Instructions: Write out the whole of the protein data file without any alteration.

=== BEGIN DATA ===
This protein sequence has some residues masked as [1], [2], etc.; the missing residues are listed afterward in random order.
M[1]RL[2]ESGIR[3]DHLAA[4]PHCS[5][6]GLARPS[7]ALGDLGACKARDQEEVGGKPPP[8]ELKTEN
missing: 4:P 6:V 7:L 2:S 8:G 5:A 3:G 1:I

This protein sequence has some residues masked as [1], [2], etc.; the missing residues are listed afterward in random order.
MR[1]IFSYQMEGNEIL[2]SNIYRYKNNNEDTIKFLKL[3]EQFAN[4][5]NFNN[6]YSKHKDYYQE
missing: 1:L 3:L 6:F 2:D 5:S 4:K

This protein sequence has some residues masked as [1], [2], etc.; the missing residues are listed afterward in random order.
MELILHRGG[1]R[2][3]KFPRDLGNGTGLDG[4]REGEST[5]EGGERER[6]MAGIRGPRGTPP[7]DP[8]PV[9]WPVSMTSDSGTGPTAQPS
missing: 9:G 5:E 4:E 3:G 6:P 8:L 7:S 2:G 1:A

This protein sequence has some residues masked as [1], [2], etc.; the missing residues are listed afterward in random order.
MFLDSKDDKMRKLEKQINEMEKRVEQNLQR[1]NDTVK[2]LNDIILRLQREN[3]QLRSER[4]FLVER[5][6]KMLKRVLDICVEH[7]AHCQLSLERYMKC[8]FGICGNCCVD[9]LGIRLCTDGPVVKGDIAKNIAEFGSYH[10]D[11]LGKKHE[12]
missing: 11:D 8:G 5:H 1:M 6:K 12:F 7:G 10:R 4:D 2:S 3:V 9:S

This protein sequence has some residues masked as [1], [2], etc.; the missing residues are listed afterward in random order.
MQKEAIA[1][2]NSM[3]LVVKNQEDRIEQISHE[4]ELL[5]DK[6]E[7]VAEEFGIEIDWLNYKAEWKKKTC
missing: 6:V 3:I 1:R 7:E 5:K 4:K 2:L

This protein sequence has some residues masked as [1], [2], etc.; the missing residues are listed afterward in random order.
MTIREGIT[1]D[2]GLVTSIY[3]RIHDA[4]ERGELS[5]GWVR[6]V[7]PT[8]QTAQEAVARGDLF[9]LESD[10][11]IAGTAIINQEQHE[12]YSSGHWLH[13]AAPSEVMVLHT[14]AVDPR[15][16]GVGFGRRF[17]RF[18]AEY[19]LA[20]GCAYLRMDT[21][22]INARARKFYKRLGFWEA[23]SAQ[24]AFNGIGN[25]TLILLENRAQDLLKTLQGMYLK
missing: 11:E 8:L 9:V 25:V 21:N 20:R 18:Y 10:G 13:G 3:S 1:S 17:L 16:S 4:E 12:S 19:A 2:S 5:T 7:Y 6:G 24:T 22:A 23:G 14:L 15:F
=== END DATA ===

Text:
This protein sequence has some residues masked as [1], [2], etc.; the missing residues are listed afterward in random order.
M[1]RL[2]ESGIR[3]DHLAA[4]PHCS[5][6]GLARPS[7]ALGDLGACKARDQEEVGGKPPP[8]ELKTEN
missing: 4:P 6:V 7:L 2:S 8:G 5:A 3:G 1:I

This protein sequence has some residues masked as [1], [2], etc.; the missing residues are listed afterward in random order.
MR[1]IFSYQMEGNEIL[2]SNIYRYKNNNEDTIKFLKL[3]EQFAN[4][5]NFNN[6]YSKHKDYYQE
missing: 1:L 3:L 6:F 2:D 5:S 4:K

This protein sequence has some residues masked as [1], [2], etc.; the missing residues are listed afterward in random order.
MELILHRGG[1]R[2][3]KFPRDLGNGTGLDG[4]REGEST[5]EGGERER[6]MAGIRGPRGTPP[7]DP[8]PV[9]WPVSMTSDSGTGPTAQPS
missing: 9:G 5:E 4:E 3:G 6:P 8:L 7:S 2:G 1:A

This protein sequence has some residues masked as [1], [2], etc.; the missing residues are listed afterward in random order.
MFLDSKDDKMRKLEKQINEMEKRVEQNLQR[1]NDTVK[2]LNDIILRLQREN[3]QLRSER[4]FLVER[5][6]KMLKRVLDICVEH[7]AHCQLSLERYMKC[8]FGICGNCCVD[9]LGIRLCTDGPVVKGDIAKNIAEFGSYH[10]D[11]LGKKHE[12]
missing: 11:D 8:G 5:H 1:M 6:K 12:F 7:G 10:R 4:D 2:S 3:V 9:S

This protein sequence has some residues masked as [1], [2], etc.; the missing residues are listed afterward in random order.
MQKEAIA[1][2]NSM[3]LVVKNQEDRIEQISHE[4]ELL[5]DK[6]E[7]VAEEFGIEIDWLNYKAEWKKKTC
missing: 6:V 3:I 1:R 7:E 5:K 4:K 2:L

This protein sequence has some residues masked as [1], [2], etc.; the missing residues are listed afterward in random order.
MTIREGIT[1]D[2]GLVTSIY[3]RIHDA[4]ERGELS[5]GWVR[6]V[7]PT[8]QTAQEAVARGDLF[9]LESD[10][11]IAGTAIINQEQHE[12]YSSGHWLH[13]AAPSEVMVLHT[14]AVDPR[15][16]GVGFGRRF[17]RF[18]AEY[19]LA[20]GCAYLRMDT[21][22]INARARKFYKRLGFWEA[23]SAQ[24]AFNGIGN[25]TLILLENRAQDLLKTLQGMYLK
missing: 11:E 8:L 9:V 25:V 21:N 20:R 18:Y 10:G 13:G 3:S 1:S 17:L 16:S 4:E 12:S 19:A 2:S 5:T 7:Y 6:G 24:T 22:A 23:G 14:L 15:F